SUMMARY OF THE INVENTION

According to the present invention, a fail safe level shifter assures that, when an input signal voltage level falls below a given threshold voltage, the output is either a constant high or no signal at all. Additionally, a range of digital high signals having a voltage less than the given threshold voltage may be shifted by the fail safe level shifter. The fail safe level shifter expands the width of an N-MOS channel of conventional level shifters by placing two MOS switches in parallel. The resultant resistance allows the fail safe level shifter to register those high signals which are below the given threshold voltage. One-half of the level shifter has a N-MOS channel about one-half the width of a N-MOS channel in the other half of the level shifter. Therefore, the narrower half is unable to fully activate given the low input signals received. The fail safe level shifter thus assures that the output will be a constant high.

The above and other objects, features, and advantages of the present invention will be better understood from the following detailed description taken in conjunction with the accompanying drawings.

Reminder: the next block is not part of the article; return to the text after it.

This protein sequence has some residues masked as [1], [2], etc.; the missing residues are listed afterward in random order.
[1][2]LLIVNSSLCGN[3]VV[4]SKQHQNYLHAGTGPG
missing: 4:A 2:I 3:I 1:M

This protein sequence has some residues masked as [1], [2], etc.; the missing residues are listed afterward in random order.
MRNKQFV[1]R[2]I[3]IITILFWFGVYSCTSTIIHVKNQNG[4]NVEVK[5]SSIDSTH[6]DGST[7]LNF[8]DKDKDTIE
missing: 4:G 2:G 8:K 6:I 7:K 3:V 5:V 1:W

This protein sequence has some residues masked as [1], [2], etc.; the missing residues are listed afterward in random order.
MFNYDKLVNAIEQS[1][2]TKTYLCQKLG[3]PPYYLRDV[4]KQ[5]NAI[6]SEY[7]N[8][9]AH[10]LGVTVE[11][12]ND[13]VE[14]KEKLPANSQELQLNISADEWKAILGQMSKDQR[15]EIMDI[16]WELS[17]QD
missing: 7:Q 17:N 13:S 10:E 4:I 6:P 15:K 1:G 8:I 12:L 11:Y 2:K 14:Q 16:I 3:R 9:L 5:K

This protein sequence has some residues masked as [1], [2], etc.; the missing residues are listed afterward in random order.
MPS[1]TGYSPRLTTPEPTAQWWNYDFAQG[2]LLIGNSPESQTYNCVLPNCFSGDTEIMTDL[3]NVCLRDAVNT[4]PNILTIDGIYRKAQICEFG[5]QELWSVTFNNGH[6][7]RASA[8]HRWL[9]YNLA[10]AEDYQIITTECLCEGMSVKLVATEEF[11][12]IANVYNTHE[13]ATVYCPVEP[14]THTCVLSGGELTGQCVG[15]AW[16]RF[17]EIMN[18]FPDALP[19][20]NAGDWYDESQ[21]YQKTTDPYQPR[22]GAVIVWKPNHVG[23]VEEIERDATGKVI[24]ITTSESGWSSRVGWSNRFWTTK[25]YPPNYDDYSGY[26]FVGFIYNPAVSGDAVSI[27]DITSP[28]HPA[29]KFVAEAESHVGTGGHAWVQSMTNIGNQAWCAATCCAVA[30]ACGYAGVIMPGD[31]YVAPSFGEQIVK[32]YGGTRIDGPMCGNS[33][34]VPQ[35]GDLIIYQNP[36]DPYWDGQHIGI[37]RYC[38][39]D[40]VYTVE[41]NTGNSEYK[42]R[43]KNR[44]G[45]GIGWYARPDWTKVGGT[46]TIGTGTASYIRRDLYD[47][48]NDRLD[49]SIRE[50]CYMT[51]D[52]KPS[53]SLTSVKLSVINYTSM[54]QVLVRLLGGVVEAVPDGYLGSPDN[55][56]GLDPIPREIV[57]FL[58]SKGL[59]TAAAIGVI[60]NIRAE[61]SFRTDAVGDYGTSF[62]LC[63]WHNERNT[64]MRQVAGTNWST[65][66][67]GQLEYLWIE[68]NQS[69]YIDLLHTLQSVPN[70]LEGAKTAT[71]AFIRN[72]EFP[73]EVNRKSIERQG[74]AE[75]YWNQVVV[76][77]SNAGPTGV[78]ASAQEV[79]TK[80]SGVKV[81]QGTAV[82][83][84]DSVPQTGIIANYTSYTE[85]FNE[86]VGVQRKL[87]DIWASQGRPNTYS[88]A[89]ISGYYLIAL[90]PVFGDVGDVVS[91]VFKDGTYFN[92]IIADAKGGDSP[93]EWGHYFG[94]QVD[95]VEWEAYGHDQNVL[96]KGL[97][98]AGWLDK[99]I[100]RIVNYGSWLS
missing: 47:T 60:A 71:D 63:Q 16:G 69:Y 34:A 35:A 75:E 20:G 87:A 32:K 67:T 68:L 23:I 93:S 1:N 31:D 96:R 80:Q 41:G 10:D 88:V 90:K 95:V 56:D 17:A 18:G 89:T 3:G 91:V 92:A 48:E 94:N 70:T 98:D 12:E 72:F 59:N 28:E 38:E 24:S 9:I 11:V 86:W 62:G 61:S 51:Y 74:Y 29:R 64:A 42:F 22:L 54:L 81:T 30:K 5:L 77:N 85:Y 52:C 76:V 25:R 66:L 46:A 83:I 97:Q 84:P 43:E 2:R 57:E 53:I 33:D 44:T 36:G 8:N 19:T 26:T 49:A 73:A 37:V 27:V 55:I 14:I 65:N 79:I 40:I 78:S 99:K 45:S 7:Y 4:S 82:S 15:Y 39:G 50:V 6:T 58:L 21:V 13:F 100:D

BRIEF DESCRIPTION OF THE DRAWING

FIG. 1 is a schematic diagram of a prior art level shifter.

FIG. 2 is a diagram of a digital signal passing through the shifter of FIG. 1.

FIG. 3 shows a simplified diagram of one side of a level shifter.

FIG. 4 shows a plot of Vout versus Vin.

FIG. 5 shows a diagram of a fail-safe level shifter according to the present invention.

DETAILED DESCRIPTION OF THE INVENTION

FIG. 1 shows a conventional digital level shifter 10 according to the prior art. The prior art shifter 10 comprises MOS switches 12, 14, 16, and 18, and inverters 20 and 22. MOS switches 12 and 16 are coupled in series between Vdd 24 and ground. Similarly, MOS 14 and 18 are coupled in series between Vdd 24 and ground. The gate of MOS 12 is coupled between MOS 14 and 18, while the gate of MOS 14 is coupled between MOS 12 and 16. An output 26 is coupled between MOS 14 and 18. The gate of MOS 16 is coupled to the output of inverter 22, and the gate of MOS 18 is coupled to the output of inverter 20, Inverter 22 is coupled in series to inverter 20.